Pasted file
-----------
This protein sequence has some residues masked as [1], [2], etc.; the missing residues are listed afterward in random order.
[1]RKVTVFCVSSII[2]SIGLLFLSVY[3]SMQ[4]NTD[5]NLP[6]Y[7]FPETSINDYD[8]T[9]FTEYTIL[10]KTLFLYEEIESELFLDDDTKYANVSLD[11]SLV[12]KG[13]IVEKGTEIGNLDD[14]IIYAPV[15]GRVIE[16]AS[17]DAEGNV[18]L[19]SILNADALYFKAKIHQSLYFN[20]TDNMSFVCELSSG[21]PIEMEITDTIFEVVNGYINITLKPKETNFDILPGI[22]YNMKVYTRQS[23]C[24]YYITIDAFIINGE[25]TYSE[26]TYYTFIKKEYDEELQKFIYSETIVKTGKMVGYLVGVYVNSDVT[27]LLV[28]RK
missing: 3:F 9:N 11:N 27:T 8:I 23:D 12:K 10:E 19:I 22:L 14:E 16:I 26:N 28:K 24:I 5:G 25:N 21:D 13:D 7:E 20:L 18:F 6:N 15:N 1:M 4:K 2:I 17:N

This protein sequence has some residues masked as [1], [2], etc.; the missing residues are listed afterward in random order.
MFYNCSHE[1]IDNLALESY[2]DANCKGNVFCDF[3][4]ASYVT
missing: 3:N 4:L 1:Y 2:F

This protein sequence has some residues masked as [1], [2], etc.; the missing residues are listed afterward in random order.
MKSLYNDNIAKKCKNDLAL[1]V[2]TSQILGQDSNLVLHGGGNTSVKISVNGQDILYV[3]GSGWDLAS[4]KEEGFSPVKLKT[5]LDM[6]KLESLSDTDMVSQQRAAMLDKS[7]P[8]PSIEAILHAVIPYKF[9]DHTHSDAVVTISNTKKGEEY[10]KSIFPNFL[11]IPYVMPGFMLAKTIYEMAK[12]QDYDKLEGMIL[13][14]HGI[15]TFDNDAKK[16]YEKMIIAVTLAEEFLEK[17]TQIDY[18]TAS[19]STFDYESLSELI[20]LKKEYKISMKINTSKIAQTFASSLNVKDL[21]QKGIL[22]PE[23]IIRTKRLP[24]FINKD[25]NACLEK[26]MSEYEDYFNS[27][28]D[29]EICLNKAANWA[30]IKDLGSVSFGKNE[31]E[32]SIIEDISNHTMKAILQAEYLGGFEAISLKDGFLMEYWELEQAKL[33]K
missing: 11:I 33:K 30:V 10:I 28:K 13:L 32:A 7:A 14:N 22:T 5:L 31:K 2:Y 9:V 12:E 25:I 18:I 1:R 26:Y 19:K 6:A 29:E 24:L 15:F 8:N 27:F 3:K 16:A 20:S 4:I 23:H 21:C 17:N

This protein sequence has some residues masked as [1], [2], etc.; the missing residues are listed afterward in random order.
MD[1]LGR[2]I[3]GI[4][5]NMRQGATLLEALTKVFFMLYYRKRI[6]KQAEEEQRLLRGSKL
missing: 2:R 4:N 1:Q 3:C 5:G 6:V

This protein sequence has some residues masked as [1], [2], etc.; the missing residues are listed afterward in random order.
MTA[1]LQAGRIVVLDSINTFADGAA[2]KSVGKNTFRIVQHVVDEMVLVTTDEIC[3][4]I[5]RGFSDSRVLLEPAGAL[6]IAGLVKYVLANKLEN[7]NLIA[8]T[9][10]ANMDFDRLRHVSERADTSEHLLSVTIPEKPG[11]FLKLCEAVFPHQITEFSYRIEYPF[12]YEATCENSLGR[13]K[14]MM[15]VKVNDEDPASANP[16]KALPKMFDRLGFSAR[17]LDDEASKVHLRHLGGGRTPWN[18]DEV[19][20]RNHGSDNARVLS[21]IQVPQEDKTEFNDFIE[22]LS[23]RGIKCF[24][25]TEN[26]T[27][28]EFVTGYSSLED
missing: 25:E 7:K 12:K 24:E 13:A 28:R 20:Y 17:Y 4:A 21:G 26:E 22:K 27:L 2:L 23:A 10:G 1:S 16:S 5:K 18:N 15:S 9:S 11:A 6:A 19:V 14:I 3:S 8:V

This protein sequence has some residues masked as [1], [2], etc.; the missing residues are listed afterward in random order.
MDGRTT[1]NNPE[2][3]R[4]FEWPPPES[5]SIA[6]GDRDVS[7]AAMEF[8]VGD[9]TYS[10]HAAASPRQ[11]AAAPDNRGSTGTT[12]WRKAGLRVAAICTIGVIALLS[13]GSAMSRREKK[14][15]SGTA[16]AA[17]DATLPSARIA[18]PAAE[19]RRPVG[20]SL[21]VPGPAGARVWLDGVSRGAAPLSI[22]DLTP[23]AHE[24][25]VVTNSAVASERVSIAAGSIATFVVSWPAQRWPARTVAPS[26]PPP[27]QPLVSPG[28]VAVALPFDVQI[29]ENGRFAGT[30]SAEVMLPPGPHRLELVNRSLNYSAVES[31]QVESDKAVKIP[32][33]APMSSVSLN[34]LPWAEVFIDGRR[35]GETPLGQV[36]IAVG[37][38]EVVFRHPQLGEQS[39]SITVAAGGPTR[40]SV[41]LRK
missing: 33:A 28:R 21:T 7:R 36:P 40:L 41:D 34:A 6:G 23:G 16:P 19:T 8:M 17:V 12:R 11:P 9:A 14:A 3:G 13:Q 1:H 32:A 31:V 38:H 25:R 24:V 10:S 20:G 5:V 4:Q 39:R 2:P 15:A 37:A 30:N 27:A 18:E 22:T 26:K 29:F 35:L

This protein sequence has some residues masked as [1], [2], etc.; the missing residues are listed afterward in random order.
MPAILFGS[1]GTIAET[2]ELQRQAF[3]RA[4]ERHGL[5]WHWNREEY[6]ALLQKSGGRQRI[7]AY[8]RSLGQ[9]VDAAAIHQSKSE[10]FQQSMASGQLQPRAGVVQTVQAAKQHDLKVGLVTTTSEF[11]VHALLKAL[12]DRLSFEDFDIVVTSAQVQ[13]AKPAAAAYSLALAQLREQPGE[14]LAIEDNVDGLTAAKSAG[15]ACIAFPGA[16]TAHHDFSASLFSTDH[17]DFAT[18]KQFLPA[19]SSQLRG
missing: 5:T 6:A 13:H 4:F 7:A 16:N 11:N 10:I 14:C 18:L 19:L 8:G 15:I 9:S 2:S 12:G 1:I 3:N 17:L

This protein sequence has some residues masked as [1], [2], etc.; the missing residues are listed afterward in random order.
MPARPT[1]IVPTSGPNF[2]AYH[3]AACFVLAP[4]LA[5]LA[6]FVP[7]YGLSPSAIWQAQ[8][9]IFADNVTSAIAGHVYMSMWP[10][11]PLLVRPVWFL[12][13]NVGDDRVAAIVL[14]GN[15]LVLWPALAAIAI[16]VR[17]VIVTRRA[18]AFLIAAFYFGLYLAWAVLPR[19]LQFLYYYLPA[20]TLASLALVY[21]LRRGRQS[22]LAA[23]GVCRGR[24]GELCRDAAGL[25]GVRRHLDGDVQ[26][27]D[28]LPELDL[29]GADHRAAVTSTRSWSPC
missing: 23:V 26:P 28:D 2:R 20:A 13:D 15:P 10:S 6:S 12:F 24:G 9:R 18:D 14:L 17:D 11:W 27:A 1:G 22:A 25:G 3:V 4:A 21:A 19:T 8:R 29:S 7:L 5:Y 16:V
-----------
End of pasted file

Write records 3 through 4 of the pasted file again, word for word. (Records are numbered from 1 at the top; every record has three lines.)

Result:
This protein sequence has some residues masked as [1], [2], etc.; the missing residues are listed afterward in random order.
MKSLYNDNIAKKCKNDLAL[1]V[2]TSQILGQDSNLVLHGGGNTSVKISVNGQDILYV[3]GSGWDLAS[4]KEEGFSPVKLKT[5]LDM[6]KLESLSDTDMVSQQRAAMLDKS[7]P[8]PSIEAILHAVIPYKF[9]DHTHSDAVVTISNTKKGEEY[10]KSIFPNFL[11]IPYVMPGFMLAKTIYEMAK[12]QDYDKLEGMIL[13][14]HGI[15]TFDNDAKK[16]YEKMIIAVTLAEEFLEK[17]TQIDY[18]TAS[19]STFDYESLSELI[20]LKKEYKISMKINTSKIAQTFASSLNVKDL[21]QKGIL[22]PE[23]IIRTKRLP[24]FINKD[25]NACLEK[26]MSEYEDYFNS[27][28]D[29]EICLNKAANWA[30]IKDLGSVSFGKNE[31]E[32]SIIEDISNHTMKAILQAEYLGGFEAISLKDGFLMEYWELEQAKL[33]K
missing: 11:I 33:K 30:V 10:I 28:K 13:L 32:A 7:A 14:N 22:T 5:L 31:K 2:Y 9:V 12:E 25:I 18:I 1:R 26:Y 19:K 6:A 29:E 24:L 15:F 8:N 27:F 3:K 16:A 20:S 4:I 23:H 21:C 17:N

This protein sequence has some residues masked as [1], [2], etc.; the missing residues are listed afterward in random order.
MD[1]LGR[2]I[3]GI[4][5]NMRQGATLLEALTKVFFMLYYRKRI[6]KQAEEEQRLLRGSKL
missing: 2:R 4:N 1:Q 3:C 5:G 6:V